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“In a city where you kind of end up being segmented by what you do — lawyers hang out with lawyers, politics hang out with politics, Democrats with Democrats, Republicans with Republicans — it’s awesome to go somewhere where you might not know where somebody works until later,” she said.
Barre first appealed to Brodsky after she developed
osteoarthritis and experienced years of tennis wear-and-tear on her knees. She said she did not have the patience for yoga, and Pilates did not do enough. Barre fit the bill. She decided to open Red Bow once she realized that fitness was her passion, though she still considers politics an interest.
Fouts found a similar salvation through cycling. She says she was always an overweight child — “I don’t hold back when there is macaroni and cheese around” — and could not develop a passion for fitness. “I was afraid to sweat because it makes you look ugly,” she said. “I was afraid to go to the gym and be the person failing. When I found indoor cycling, that was for me one of the key triggers that helped me to change everything else.”
A former advertising professional, she moved to D.C. from New York after some years in her seemingly perfect job. “At some point I realized that I was completely miserable,” she said with a big laugh.
She began thinking about opening a cycling studio on Capitol Hill and wanted to meet Brodsky, another woman who successfully operated a fitness studio.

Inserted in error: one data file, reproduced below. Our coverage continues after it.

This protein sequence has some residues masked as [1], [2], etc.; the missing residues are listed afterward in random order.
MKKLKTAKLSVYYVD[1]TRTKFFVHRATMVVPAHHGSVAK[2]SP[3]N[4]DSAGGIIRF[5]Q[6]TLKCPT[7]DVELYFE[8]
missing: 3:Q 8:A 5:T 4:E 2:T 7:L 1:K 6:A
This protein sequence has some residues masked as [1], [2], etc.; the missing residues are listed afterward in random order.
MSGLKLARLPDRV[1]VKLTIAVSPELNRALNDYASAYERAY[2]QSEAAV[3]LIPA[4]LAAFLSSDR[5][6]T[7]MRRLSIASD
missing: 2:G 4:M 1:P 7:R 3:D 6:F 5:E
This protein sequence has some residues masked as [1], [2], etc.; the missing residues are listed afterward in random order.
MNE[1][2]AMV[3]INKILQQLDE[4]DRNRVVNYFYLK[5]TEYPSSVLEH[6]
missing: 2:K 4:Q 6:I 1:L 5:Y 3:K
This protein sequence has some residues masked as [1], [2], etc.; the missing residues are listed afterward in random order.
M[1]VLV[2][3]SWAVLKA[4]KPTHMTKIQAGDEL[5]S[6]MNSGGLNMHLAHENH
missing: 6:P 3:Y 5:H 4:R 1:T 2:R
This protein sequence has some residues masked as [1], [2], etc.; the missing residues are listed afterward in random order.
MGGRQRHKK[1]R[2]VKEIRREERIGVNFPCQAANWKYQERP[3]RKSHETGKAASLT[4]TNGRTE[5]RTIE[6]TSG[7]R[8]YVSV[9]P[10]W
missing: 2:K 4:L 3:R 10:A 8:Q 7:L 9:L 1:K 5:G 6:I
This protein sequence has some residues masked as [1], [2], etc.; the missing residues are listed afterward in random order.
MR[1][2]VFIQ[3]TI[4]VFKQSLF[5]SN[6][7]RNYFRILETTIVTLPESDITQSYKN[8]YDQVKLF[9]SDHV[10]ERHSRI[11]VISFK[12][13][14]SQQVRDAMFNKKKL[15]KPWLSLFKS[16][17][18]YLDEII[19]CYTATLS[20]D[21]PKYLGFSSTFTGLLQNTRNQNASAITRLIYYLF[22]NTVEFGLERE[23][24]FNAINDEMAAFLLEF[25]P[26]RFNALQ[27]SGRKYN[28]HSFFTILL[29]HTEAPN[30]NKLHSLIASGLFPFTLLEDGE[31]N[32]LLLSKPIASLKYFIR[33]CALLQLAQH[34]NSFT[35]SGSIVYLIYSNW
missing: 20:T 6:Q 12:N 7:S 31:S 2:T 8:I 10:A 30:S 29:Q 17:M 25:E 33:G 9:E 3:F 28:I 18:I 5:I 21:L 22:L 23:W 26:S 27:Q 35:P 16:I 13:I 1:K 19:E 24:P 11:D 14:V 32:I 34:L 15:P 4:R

Both are University of Michigan graduates, though they did not know each other at the time. Not long after their first meeting, they both said, they knew the meshed business plans would resonant among the Capitol Hill community, which is home to a small number of yoga studios and
membership-based gyms. They wanted Biker Barre to offer strength and cardio classes a la carte.
A Neighborhood Feel
That was about eight months ago. Since then, they have closed Red Bow, opened Biker Barre, and on a personal note, Brodsky is expecting a baby later this summer. A whirlwind, both attest.
“We love Capitol Hill for the fact that people know each other, people are invested in the neighborhood, folks walk around and say hi to each other on the street,” Fouts said.
“While it’s urban, it’s also completely and totally a place where people are going to interact.”
The studio’s lounge is painted black, white and red and has an industrial feel. As in any row house, sounds can be heard throughout the studio and the cycling music blasts into the lobby.
Both men and women have been taking classes, though women tend to dominate. Prices range from $22 for a single class to $250 for a month’s pass. Classes are full of both experienced cyclers and barre enthusiasts and those who have not tried either before.
Doug Murphy is a personal trainer in Washington and owns DSM Fitness. He liked what he read about Biker Barre and was encouraged with the focus on “core strength,” or abdominal and back muscles.